Letters

Economic evaluation and society's health values: Price and value are different

BMJ 2005; 330 doi: https://doi.org/10.1136/bmj.330.7486.311 (Published 03 February 2005) Cite this as: BMJ 2005;330:311
  1. Peter Davies, general practitioner (npgdavies{at}blueyonder.co.uk)
  1. Shelf Surgery, Halifax, West Yorkshire HX3 7PQ

    EDITOR—I admire Coast's bravery in writing a penetrating review of health economics.1 I wonder if the problems go even deeper than she has acknowledged.

    Firstly, I do not think that society is in tune with what its health values are.2 3 Even if society is in touch with these values any individual within it changes his or her values immediately he or she becomes a patient.4 It is not clear what the decision making axes should be in medicine, but there are at least four interested parties—namely, doctors, patients, society, and paymasters (government and management).

    Medical practice is fundamentally deontological, with each doctor committed to do the best for each individual patient. The values of this interaction are mostly oblivious to the wider utilitarian need to use system resources efficiently.

    Management is necessarily utilitarian as it has finite resources and has to try to show that it is using them well. The attempt to constrain medical practice within these utilitarian boundaries leads to the production of plans and guidelines, but events at the individual doctor-patient level are irretrievably messy and soon produce exceptions to any rules.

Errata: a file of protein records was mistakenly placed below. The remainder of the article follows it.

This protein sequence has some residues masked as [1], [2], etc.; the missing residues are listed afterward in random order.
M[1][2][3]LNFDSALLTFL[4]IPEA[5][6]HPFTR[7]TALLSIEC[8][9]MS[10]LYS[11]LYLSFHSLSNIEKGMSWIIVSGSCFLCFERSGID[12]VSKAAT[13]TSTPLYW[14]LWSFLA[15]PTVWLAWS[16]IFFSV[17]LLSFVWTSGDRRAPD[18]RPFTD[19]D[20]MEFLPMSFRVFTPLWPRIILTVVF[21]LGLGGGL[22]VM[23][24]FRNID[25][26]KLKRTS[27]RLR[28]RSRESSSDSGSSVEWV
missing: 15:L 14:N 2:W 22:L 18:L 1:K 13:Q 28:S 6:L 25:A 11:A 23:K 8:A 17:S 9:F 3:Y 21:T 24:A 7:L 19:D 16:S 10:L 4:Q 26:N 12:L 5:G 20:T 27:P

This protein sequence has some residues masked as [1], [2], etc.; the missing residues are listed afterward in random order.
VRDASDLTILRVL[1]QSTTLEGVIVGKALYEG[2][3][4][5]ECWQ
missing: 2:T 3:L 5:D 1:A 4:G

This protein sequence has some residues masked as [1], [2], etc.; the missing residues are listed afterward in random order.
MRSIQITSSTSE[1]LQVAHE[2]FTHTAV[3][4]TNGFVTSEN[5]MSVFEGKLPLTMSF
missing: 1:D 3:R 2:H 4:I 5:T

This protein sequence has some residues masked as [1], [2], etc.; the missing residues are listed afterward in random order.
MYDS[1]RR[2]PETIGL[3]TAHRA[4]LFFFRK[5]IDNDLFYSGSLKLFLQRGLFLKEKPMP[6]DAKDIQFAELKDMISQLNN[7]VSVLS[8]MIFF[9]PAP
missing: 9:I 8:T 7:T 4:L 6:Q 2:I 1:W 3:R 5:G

Perhaps the real absurdity is that both health economics and evidence based medicine are ultimately trying to find technical answers (seen as being accurate, numerical, objective, value free) to what are really ethical questions about the values behind our choices.4

    The question that British doctors and patients are asking of NHS management, politicians, and the wider society is this: is society willing to fund treatment free at the point of need? If it is then it is accepting a huge financial burden. If it is not then we should stop pretending that the NHS can give everything to everybody.5

    Perhaps the main contribution of health economists is that they bring this question into clear focus.

    Footnotes

    • Conflict of interests PD is writing from the perspective of a UK general practitioner.

    References

    1. 1.
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    View Abstract

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